Antigua has hundreds of beaches, from the bustling Pigeon Point to the kitesurfing paradise of Jabberwock Beach. It's fun to mix it up—a day spent in a secluded cove, another spent people-watching at a tourist magnet. When you’re tired of sun and sand you can shoot ‘em up at Reservoir Range, where archery and air pistols are a fun way to work out any lingering pre-vacation stress. A tour of the Antigua Distillery is a spirited way to experience a true taste of the island.
All the signs pointed towards Antigua. The island had warm, steady winds, a complex coastline of safe harbors and a protective, nearly unbroken wall of coral reef. It would make a perfect place to hide a fleet. And so in 1784 the legendary Admiral Horatio Nelson sailed to Antigua and established Great Britain's most important Caribbean base. Little did he know that over 200 years later the same unique characteristics that attracted the Royal Navy would transform Antigua and Barbuda into one of the Caribbean's premier tourist destinations.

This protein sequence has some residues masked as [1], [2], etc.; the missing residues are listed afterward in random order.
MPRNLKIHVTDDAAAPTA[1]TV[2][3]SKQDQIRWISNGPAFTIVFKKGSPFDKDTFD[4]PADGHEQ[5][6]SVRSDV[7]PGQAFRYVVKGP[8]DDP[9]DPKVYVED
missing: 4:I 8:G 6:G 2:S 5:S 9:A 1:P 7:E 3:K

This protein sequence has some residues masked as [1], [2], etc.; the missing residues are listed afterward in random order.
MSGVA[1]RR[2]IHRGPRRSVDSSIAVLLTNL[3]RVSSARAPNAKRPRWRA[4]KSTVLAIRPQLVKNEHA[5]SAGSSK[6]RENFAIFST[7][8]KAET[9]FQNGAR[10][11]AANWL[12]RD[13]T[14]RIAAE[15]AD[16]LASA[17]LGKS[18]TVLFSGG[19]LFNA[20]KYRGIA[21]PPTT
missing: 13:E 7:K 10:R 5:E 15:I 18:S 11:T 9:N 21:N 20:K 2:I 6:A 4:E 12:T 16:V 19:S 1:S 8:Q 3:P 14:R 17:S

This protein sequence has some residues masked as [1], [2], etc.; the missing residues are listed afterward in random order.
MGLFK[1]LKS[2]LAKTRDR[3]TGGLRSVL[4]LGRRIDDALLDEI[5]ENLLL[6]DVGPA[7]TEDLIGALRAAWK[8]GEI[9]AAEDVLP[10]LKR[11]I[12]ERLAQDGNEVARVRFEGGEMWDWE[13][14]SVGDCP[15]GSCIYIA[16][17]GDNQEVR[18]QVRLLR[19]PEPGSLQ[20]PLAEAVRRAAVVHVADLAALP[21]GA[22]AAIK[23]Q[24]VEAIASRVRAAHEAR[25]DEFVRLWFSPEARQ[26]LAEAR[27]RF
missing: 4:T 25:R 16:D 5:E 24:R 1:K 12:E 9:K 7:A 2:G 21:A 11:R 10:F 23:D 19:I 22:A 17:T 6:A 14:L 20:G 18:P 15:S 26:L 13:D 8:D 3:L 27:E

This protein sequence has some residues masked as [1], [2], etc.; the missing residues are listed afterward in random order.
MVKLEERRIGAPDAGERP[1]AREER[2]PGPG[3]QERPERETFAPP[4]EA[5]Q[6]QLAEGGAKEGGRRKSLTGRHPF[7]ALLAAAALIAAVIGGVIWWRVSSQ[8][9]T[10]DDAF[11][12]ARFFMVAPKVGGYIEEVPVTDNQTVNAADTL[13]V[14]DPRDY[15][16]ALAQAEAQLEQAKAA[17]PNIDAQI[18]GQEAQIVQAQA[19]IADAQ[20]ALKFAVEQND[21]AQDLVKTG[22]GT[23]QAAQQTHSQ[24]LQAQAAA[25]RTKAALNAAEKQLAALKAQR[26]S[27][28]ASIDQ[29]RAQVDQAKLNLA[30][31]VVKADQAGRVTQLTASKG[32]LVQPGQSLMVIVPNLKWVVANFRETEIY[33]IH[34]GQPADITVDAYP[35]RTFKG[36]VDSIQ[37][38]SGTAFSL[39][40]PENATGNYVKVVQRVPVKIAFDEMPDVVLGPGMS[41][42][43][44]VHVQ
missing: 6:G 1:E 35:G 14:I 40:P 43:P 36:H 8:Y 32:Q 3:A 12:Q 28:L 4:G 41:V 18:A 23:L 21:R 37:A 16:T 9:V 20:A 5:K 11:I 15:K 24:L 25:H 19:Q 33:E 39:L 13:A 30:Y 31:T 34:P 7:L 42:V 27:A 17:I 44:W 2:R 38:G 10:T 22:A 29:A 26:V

The signs are still there, they just point to different things. The Trade Winds that once blew British men-of-war safely into English Harbour now fuel one of the world's foremost maritime events, Sailing Week. The expansive, winding coastline that made Antigua difficult for outsiders to navigate is where today's trekkers encounter a tremendous wealth of secluded, powdery soft beaches. The coral reefs, once the bane of marauding enemy ships, now attract snorkelers and scuba divers from all over the world. And the fascinating little island of Barbuda -- once a scavenger's paradise because so many ships wrecked on its reefs -- is now home to one of the region's most significant bird sanctuaries.